Umbria: Italy's Green Heartland
One of Italy’s smallest regions, Umbria tends to get short shrift, overshadowed by its illustrious neighbor, Tuscany. But in Italy it is known as its “cuore verde”, green heart, where it maintains long-standing traditions of agriculture, art, and spirituality. Umbrians believe that because it is in the center of the Italian peninsula, it is the center of the world! It has been muse to writers, poets, and painters throughout the ages with an inherent mystical link noted as far back as the Etruscans.
The cooking is simple in Umbria. It has a relaxed approach and serves whatever happens to be in season. The menu this week highlights its plethora of vegetables, freshwater trout and of course the chocolate from Perugia.
Chef's Travel Notes
One of Italy’s smallest regions, Umbria tends to get short shrift, overshadowed by its illustrious neighbor, Tuscany. But in Italy, Umbria is known as its “cuore verde”, green heart, where it maintains long-standing traditions of agriculture, art, and spirituality. Umbrians believe that because it is in the center of the Italian peninsula, it is the center of the world! It has been muse to writers, poets, and painters throughout the ages with an inherent mystical link noted as far back as the Etruscans. The region is full of their tombs and underground tunnels where farmers can still find ancient artifacts in the soil.
It is a region of saints where Benedict first founded western monasticism and Francis of Assisi underwent a spiritual conversion to live an ascetic and simple life as a man of God and nature. Franco Zefferelli lovingly crafted the saint’s life story in his 1970s film “Fratello Sole, Sorella Luna”, Brother Sun, Sister Moon. I recently rediscovered it and was delighted by its era’s hippy undertones, with old familiar folk songs written and performed by Donovan. The film is strangely timeless though, and if nothing else should be viewed for the exquisite and authentic Umbrian landscapes. Here is the link to watch.
Umbria is the only region in the Italian peninsular without a seacoast, but it does have one of the biggest lakes in the country, Lago Trasimeno, and numerous rivers and well stocked streams. Its unspoiled natural environment guarantees pristine fishing with an abundance of freshwater fish. It is blessed with fertile river basins, perfect for the cultivation of vegetables, grapes, and olive trees. These sheltered valleys plus rocky hills with good drainage are the perfect setting to produce exceptional olive oil that some believe is the best in Italy (don’t mention that to the Tuscans!).
The cooking is simple in Umbria. It has a relaxed approach and serves whatever happens to be in season. Vegetable dishes predominate in spring and summer, while autumn and winter sees the influence of game hunting and the famous black truffles of Norcia. Our menu starts with Insalata Umbra, with lentils as the main ingredient. Lenticche di Castelluccio are Umbria’s famous plump, tiny lentils cultivated on its high plateaus. That, together with farro, has seen a recent resurgence of popularity and is being used in new and imaginative ways. Sedano nero di Trevi, its deep emerald native celery from Trevi, also is used in salads for its pale green and tender heart. We toss it all with the addition of grapes, red bell pepper and hazelnuts for a refreshing, flavorful beginning.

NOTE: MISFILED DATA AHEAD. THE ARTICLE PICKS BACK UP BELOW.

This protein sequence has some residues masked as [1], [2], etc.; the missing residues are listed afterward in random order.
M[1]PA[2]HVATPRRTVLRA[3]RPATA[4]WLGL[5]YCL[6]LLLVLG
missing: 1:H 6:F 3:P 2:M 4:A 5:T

Pasta alla Norcina is, without a doubt, Umbria’s most famous pasta. The pork, cured meats and sausages typical of Umbria are predominately made in the Norcia area. The high altitude and fresh mountain air also are ideal conditions for curing prosciutto. We extrude our fresh rigatoni pasta and combine it with a simple sauce of fennel sausage and parmesan cream with a touch of truffles for good measure.
Trota ai Funghi con Patate alla Porchetta takes Rainbow trout fillets and sauces them with a savory mix of crimini, oyster and shiitake mushrooms, served with baked fennel and potatoes, two vegetables widely cultivated in the region.
Our Budino al Cioccolato pays homage to the famous confectionary industry in the city of Perugia, home to the famous international chocolate festival. It is a baked chocolate pudding garnished with Chantilly cream and chocolate shavings.
Located on a rock composed of volcanic turf, Orvieto is known for its papal palaces, magnificent churches, deep wells, and white wine. Our featured wine, Campogrande, Orvieto Classico, is a blend of indigenous Umbrian varietals, Procanico, Grechetto, and Trebbiano. It is slightly spiced on the palate with a fresh perfume of pears and apples - a great pairing with our Umbrian Spring menu.
The expression, “Green Heartland of Italy”, is a reference to a famous poem by Giosué Carducci, Italy’s first Nobel Laureate. Most Italian schoolchildren know it by heart, roughly translated it means, “Salve green Umbria……. I have felt in my heart the ancient home, my fevered brow touched by the old gods of Italy.” In the movie, Donovan goes on to say, “Brother Sun, Sister Moon, I seldom see you, Seldom hear your tune, Preoccupied with selfish misery…”
Words particularity meaningful after this long, cold winter. If we can’t be in Umbria, at least we can look forward to the warm, fragrant days of Spring and reacquaint ourselves with the natural beauty that surrounds us. I can’t wait to be outside again!
Andiamo fuori al verde!